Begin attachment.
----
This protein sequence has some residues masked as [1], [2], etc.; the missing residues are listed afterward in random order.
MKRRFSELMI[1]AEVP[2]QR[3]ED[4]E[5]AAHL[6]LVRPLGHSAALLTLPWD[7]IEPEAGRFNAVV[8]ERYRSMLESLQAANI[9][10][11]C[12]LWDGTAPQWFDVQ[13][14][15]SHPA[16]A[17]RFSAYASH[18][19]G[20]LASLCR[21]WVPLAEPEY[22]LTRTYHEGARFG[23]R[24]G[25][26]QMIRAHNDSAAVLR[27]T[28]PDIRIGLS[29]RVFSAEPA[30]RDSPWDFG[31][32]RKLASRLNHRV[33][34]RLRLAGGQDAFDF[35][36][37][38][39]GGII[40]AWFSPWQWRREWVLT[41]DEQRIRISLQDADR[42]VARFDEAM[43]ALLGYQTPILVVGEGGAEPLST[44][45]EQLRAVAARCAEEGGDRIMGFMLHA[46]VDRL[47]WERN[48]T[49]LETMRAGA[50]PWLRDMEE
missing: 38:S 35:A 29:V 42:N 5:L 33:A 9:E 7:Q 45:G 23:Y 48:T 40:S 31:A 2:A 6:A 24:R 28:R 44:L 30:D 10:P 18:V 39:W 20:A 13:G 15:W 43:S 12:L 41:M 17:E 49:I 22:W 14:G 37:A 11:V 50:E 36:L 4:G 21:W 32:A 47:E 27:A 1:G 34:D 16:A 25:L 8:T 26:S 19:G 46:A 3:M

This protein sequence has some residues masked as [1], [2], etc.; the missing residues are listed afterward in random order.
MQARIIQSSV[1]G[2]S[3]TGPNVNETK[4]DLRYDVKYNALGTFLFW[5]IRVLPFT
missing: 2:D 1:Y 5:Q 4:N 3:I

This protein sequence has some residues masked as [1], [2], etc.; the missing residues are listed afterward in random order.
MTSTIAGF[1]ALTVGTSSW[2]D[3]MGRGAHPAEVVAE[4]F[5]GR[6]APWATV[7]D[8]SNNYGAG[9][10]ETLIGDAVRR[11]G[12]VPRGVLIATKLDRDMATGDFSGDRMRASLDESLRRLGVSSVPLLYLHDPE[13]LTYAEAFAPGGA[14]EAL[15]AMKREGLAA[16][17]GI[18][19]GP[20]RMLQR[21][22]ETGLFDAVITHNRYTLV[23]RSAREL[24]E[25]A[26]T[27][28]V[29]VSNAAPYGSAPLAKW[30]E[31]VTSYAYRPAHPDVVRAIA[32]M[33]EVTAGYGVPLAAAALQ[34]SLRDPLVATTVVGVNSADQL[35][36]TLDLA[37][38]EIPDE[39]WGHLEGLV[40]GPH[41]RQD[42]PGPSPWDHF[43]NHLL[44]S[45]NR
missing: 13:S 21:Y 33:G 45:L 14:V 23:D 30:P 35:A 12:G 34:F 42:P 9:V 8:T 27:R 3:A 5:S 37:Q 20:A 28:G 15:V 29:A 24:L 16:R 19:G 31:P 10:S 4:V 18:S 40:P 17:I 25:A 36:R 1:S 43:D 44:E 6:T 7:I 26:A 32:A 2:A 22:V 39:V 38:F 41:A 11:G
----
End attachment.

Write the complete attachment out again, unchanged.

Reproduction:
This protein sequence has some residues masked as [1], [2], etc.; the missing residues are listed afterward in random order.
MKRRFSELMI[1]AEVP[2]QR[3]ED[4]E[5]AAHL[6]LVRPLGHSAALLTLPWD[7]IEPEAGRFNAVV[8]ERYRSMLESLQAANI[9][10][11]C[12]LWDGTAPQWFDVQ[13][14][15]SHPA[16]A[17]RFSAYASH[18][19]G[20]LASLCR[21]WVPLAEPEY[22]LTRTYHEGARFG[23]R[24]G[25][26]QMIRAHNDSAAVLR[27]T[28]PDIRIGLS[29]RVFSAEPA[30]RDSPWDFG[31][32]RKLASRLNHRV[33][34]RLRLAGGQDAFDF[35][36][37][38][39]GGII[40]AWFSPWQWRREWVLT[41]DEQRIRISLQDADR[42]VARFDEAM[43]ALLGYQTPILVVGEGGAEPLST[44][45]EQLRAVAARCAEEGGDRIMGFMLHA[46]VDRL[47]WERN[48]T[49]LETMRAGA[50]PWLRDMEE
missing: 38:S 35:A 29:V 42:N 5:L 33:A 9:E 7:Q 45:G 23:Y 48:T 40:S 31:A 2:A 6:A 24:R 28:R 44:L 30:D 10:P 18:V 39:W 20:A 13:G 15:W 43:S 12:L 41:M 17:E 49:I 22:W 14:G 37:A 11:V 50:E 36:L 4:G 21:W 32:A 47:E 27:A 1:G 34:D 16:A 25:L 8:T 26:S 19:G 46:A 3:M

This protein sequence has some residues masked as [1], [2], etc.; the missing residues are listed afterward in random order.
MQARIIQSSV[1]G[2]S[3]TGPNVNETK[4]DLRYDVKYNALGTFLFW[5]IRVLPFT
missing: 2:D 1:Y 5:Q 4:N 3:I

This protein sequence has some residues masked as [1], [2], etc.; the missing residues are listed afterward in random order.
MTSTIAGF[1]ALTVGTSSW[2]D[3]MGRGAHPAEVVAE[4]F[5]GR[6]APWATV[7]D[8]SNNYGAG[9][10]ETLIGDAVRR[11]G[12]VPRGVLIATKLDRDMATGDFSGDRMRASLDESLRRLGVSSVPLLYLHDPE[13]LTYAEAFAPGGA[14]EAL[15]AMKREGLAA[16][17]GI[18][19]GP[20]RMLQR[21][22]ETGLFDAVITHNRYTLV[23]RSAREL[24]E[25]A[26]T[27][28]V[29]VSNAAPYGSAPLAKW[30]E[31]VTSYAYRPAHPDVVRAIA[32]M[33]EVTAGYGVPLAAAALQ[34]SLRDPLVATTVVGVNSADQL[35][36]TLDLA[37][38]EIPDE[39]WGHLEGLV[40]GPH[41]RQD[42]PGPSPWDHF[43]NHLL[44]S[45]NR
missing: 13:S 21:Y 33:G 45:L 14:V 23:D 30:P 35:A 12:G 34:F 42:P 9:V 8:T 27:R 3:A 5:S 37:Q 20:A 28:G 15:V 29:A 24:L 16:R 19:G 31:P 10:S 4:V 18:S 40:P 17:I 25:A 36:R 1:S 43:D 44:E 6:T 7:I 26:A 32:A 2:A 22:V 39:V 38:F 41:A 11:G